A few thoughts from Tarek about the last season and his first world title…
Looking back at the season…
I’d had a few issues building up to Qatar and the emotional and physical cost of everything I invested to finally become World Champion drained me more than I could ever have contemplated. It just meant so much.
Afterwards I was happy to take things easy for a while until the World Team Championships in DC and I felt that it got me going again and then in January I made it to the final at ToC and after that I had the Canada Cup which I won, the Windy City in Chicago, in which I lost in the semi to Ali and then made the semis at Canary Wharf where I lost to Mohamed and I can honestly say I was completely burnt out.
I was scheduled to go to the Grasshopper Cup a few days later and to be honest I think I would have had to pull out as I had nothing left and I think injury would have been a real danger.
But you know I think there may have been a bit of anti-climax in there after the career high of winning a first World title and I have been able to reflect on all of that and learn from the experience and probably if it were not for the suspension I would not have had the chance to do that.
So, I know that process will help me throughout the rest of my career for sure and I take it as a big positive I have been able to process it and apply perspective to it all.
It has been a bit of a balancing act in terms of keeping my body in good shape, stay motivated and when I was able to get back on court do my best to get my touch back while at the same time stay relaxed about things and also try and refresh and recharge from a very draining season personally.
“I have been able to train with my coach Haitham Effat at the Cairo Stadium and we got going on that a couple of weeks back and that definitely adds focus to what you are doing, and I guess made things a bit more real.
Looking back to last season, I wonder if I made the best choices and think, you know, next time I will do things differently and plan smarter. But taking the season as a whole I can say that there is and must be more to come from me.
In the period from the start of the year to the suspension I played five tournaments including the Egyptian Nationals when some of my main rivals played two and I think I paid for that a bit.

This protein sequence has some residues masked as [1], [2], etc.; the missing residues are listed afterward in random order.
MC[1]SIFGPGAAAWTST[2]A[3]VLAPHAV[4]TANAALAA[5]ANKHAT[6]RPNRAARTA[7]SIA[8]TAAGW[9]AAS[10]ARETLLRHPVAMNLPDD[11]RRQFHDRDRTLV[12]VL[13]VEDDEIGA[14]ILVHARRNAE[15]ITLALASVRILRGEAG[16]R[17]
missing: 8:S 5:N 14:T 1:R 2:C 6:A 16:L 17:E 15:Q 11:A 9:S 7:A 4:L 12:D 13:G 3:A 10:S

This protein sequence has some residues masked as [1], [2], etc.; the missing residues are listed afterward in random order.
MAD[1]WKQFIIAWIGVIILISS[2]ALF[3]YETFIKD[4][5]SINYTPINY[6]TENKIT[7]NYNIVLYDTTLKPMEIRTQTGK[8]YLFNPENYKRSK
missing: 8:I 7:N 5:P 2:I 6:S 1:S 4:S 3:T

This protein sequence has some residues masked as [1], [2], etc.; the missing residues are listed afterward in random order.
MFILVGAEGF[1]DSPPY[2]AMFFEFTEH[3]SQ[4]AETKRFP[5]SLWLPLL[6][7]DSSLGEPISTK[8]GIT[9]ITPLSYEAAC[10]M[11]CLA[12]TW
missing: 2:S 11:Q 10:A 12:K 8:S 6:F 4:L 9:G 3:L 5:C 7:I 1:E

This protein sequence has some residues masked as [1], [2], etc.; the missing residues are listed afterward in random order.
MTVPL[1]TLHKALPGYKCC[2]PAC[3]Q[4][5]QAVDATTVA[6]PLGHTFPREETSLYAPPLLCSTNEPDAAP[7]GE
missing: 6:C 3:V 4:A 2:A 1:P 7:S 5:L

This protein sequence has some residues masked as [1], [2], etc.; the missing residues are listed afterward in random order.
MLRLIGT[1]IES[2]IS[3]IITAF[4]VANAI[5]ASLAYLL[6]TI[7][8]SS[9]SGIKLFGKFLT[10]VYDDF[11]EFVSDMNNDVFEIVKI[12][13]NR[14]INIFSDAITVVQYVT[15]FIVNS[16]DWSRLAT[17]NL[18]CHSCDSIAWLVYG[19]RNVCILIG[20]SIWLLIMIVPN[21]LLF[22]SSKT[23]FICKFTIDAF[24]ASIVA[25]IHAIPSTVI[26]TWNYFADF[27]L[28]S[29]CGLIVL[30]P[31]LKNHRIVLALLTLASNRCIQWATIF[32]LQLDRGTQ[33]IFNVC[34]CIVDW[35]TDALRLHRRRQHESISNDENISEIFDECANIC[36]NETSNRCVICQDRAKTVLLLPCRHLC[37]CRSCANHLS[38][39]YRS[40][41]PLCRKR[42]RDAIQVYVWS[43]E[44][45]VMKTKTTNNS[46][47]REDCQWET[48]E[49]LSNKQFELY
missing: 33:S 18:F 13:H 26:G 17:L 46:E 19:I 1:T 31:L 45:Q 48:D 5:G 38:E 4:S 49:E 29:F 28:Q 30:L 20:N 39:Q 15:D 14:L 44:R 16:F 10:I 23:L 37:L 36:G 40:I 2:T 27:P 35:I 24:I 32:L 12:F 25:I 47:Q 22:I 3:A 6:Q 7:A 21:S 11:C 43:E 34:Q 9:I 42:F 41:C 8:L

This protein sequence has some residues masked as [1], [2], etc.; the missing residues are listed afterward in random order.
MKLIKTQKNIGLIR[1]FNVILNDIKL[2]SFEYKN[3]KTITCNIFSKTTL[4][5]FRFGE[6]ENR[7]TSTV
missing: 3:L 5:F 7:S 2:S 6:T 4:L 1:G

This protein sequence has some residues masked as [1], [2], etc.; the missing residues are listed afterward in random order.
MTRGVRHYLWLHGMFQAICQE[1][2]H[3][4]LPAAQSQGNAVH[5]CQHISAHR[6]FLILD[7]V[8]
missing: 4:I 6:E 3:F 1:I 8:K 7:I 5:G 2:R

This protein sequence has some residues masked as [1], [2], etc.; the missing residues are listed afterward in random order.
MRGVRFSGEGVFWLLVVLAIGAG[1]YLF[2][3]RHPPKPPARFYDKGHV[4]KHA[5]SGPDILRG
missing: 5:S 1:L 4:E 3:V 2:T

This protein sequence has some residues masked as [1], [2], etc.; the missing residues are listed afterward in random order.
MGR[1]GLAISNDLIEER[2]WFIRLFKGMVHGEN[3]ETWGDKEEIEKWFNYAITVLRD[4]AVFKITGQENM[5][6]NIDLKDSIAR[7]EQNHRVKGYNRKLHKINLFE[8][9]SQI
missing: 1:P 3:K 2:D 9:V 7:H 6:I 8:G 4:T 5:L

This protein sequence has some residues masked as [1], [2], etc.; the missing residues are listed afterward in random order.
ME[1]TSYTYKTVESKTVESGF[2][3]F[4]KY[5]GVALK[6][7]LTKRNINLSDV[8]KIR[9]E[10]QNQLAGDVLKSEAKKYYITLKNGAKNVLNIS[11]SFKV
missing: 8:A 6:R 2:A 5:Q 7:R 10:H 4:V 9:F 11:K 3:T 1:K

When the new season does resume, I will be paying much more attention to my schedule. The experience of knowing that I was close to burning out and had nothing left in the tank is something I can’t afford to repeat.
Can I improve? Yes.
I do believe I have another level left in my game. My first big improvement came at around 28/29 years – old and I definitely believe that there are areas of my squash that can be improved and also that at 32 physically I am not at my peak.
If you look at what Gregory Gaultier and Nick Matthew achieved in their mid – thirties, then I would hope I have a good three or four years in me at the top level with the ability to lift my game again over the coming season and that is what all my work will be geared towards.
The other thing that is in my favour is that I now have that experience of winning a major and knowing what that is all about and I hope very much that will stand me in good stead when the tour resumes.
No rest for the wicked
When you look at how the season finished with Mohamed back on top and Ali so nearly beating him at Canary Wharf while being almost back to his best, that underlines the fact that in respect of my own game there can be no resting on my laurels.
You have to be hungry to develop and evolve your game all the time and I am already working on that with a view to the tour getting back.
Although it’s not my main target, I would like to win another world title, I’ll go in as the defending champion this year, and I’ll work hard for keeping it for sure. My main target would be to improve my ranking. Having been up at No.3 and dropped to four, my aim is to reclaim three and then start doing everything I can to close the gap on Mohamed and Ali and to do that I must be more consistent.